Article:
by Gail Kalinoski
, Contributing Reporter | March 25, 2016
A new MEG brain scanner is in development that is expected to be less expensive than current devices and give more precise measurements leading to new applications.
York Instruments Ltd., a United Kingdom-based company specializing in magnetic measurements and their health care applications, is producing the new device that can more precisely detect the tiny magnetic fields emitted by the brain. Called HyQUID, the magnetoencephalography (MEG) brain scanner was developed by researchers at Royal Holloway.
Physics professor Victor Petrashov at the U.K. research university designed the nano electronic device that will be a lower cost, higher performance machine. The HyQUID improves on the performance of the SQUID (Superconducting Quantum Interference Device), a very sensitive magnetic field detector, according to the researchers. One patent has already been granted and a second is being considered, according to a Royal Holloway press release.
“It has been surprising and immensely gratifying to see how quickly a device founded on fundamental, groundbreaking quantum physics research at Royal Holloway is likely to generate impact in such an important area of human health and well-being,” Petrashov said in a statement.
An article in Popular Science
noted that tools tracking the brain now, fMRI and EEG, are quite sophisticated but the new technology being developed for the HyQUID should result in more precise tools that “could help researchers learn more information about the brain.” Popular Science wrote the MEG scanners won’t replace other types of brain scanning devices but could take different measurements, or in the case of fMRIs, “provide more direct measurements.”
MEG is described by York Instruments as a “noninvasive multi-modality imaging device that is excellent at delineating networks within the brain.” The company said it has been used clinically to treat epilepsy through surgery and to locate tumors. MEG has also been used as a research tool in the fields of autism, traumatic brain injury (TBI), neuropsychiatric disorders and functional disorders of the brain.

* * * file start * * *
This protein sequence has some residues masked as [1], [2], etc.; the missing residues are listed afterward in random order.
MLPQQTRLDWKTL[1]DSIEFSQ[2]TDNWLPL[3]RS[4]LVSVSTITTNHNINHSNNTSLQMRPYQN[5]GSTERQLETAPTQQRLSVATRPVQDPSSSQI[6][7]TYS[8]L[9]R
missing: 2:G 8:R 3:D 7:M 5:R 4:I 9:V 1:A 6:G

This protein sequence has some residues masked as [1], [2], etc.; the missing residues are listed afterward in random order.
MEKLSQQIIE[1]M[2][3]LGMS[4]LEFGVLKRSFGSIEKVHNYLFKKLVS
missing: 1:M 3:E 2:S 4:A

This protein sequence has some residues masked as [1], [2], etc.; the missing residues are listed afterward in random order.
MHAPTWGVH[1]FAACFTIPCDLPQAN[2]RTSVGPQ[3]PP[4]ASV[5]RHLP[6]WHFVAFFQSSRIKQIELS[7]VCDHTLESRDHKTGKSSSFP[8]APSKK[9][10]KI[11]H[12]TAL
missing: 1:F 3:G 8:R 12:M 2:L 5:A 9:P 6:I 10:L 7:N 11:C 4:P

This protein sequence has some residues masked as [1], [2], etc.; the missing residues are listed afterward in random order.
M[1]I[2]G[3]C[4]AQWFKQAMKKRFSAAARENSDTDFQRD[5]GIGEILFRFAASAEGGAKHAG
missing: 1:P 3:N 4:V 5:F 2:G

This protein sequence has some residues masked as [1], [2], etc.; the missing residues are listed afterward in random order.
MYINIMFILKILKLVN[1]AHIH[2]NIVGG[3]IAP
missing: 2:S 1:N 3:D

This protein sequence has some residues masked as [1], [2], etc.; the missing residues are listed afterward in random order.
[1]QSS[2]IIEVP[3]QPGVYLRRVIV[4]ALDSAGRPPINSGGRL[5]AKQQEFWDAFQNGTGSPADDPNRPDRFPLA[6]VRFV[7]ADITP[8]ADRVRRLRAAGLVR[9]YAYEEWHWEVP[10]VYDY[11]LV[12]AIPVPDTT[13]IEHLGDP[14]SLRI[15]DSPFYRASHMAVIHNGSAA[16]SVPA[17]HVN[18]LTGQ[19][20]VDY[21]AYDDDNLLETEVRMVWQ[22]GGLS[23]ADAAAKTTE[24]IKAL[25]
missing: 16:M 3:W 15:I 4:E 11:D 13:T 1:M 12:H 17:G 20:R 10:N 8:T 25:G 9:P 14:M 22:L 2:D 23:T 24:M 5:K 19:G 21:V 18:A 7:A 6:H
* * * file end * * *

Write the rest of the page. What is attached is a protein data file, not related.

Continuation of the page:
“The development of the HyQUID and its incorporation into this new medical imaging device has allowed a step change in the performance and availability of MEG technology,” Professor Gary Green, chief technology officer at York Instruments, said in the Royal Holloway release. “The integration of the key technologies has opened up a new global market for York Instruments with exciting new applications in neurology and psychiatry.”
The current MEG scanners cost at least $3.4 million each, according to Popular Science. Royal Holloway and York Instruments haven’t said how much the HyQUID could cost but the goal is to make them more affordable than the predecessors.
The Royal Holloway press release noted that York Instruments is backed financially by an investment from the United States, although the source was not identified.
York Instruments has already begun talking about the new MEG device at industry gatherings, including the American Clinical MEG Society (ACMEGS) 2016 Annual Conference held in February in Orlando, Fla.
“We are excited to present what we believe is a much improved and innovative new MEG platform to the global MEG community,” said Green. “York’s new MEG platform is a result of our commitment to providing the best available MEG technology to the clinical and research neuroscience community and as such, we have partnered with industry-leading institutions for the development of a best in class MEG device.”